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26

Being a auto locksmith, I can 100% recommend that you have your door lock rekeyed to match your current ignition key. Cost will depend on location and if you remove the the lock yourself and take it to a shop or if you call a reputable mobile smith to come out. I charge about $90 for mobile service and a simple rekey like this. The lock is simple to remove, ...


13

Installing an aftermarket security system (possibly even two-way or with cellular communications and a GPS-tracker) would be your best bet if you are concerned about car being stolen. Locks are often model-specific and I don't believe it would be an easy task to retrofit a newer lock into an older car. Generally, any car lock, new or old, can be opened very ...


10

@Enot has an excellent answer but I still want to contribute a little as well. Specific to your questions, Auto locks made in the 90's I would argue are BETTER in many cases than their newer after market counterparts these days. Many older locks used side bar designs (like the GM door locks, Ford ignitions, Chrysler locks) where the newer replacements are ...


4

With older cars, the value of the securing the vehicle is not in preventing it from being stolen, but rather preventing the contents of the vehicle from being stolen. Other than joyriding, most cars from the 1990s would have little value to a thief. There are almost no demands for parts for vehicles from that era, unless someone just happens to have a ...


2

Your cheapest option might be to leave everything keyed the way that it is and simply have separate keys for the door and for the ignition. You'd have to get a key made for the door, but that should be cheaper than rekeying the lock. This is what I do with my house, which has two different locks on different doors. One of those keys only gets used on very ...


2

It makes no sense to change the locks in your car, because it isn't locks that prevent a car from being stolen. Door locks can be bypassed with a slim-jim, or a good old-fashioned brick will smash a window. If you want to prevent your car from being broken into don't have anything valuable within sight, if you want to make your car hard to steal then invest ...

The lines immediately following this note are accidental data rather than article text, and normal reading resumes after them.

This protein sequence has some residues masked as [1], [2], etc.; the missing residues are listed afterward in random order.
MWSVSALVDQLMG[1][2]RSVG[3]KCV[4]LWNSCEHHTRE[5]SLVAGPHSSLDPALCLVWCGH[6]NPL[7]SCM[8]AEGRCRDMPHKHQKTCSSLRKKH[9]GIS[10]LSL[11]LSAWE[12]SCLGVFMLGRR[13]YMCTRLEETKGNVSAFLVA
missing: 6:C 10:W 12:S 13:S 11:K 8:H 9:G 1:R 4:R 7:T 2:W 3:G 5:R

2

They are packed with grease to reduce wear and provide many years of life - key cylinders, cable mechanisms, shifters, actuators, levers of all kinds, . All that grease does not interfere with electrical conductivity. If you remove it, you will reduce the life expectancy of the part.


1

Ironically for the OP's question, the 90s is where cars started to be harder to steal because of the widespread addition of immobilisers. These were required by law in Europe from 1998, but most cars had them before that. I know my 1993 Peugeot 309 had one. As other answers have said, with the addition of immobilisers, theft of cars became relatively rare. ...


1

You can probably retrieve that piece that jammed in there using a thin wire bent into a hook shape. Better would be lockpicking tools but those may not be available to you, a thin paper clip should work okay. You would work it into the back of the lock and then pull the debris out, as soon as a bit pokes out you grab it with a pliers and get it the rest of ...


1

Nothing says style like having external locks on your truck, but I've committed worse sins. I'm not going to comment on the legalities, external locks are common on delivery vans so I'm assuming it's not an issue. I would make sure both sides are unlocked when you drive to make sure you can be rescued in an emergency! As for what kind of lock I'd suggest a ...


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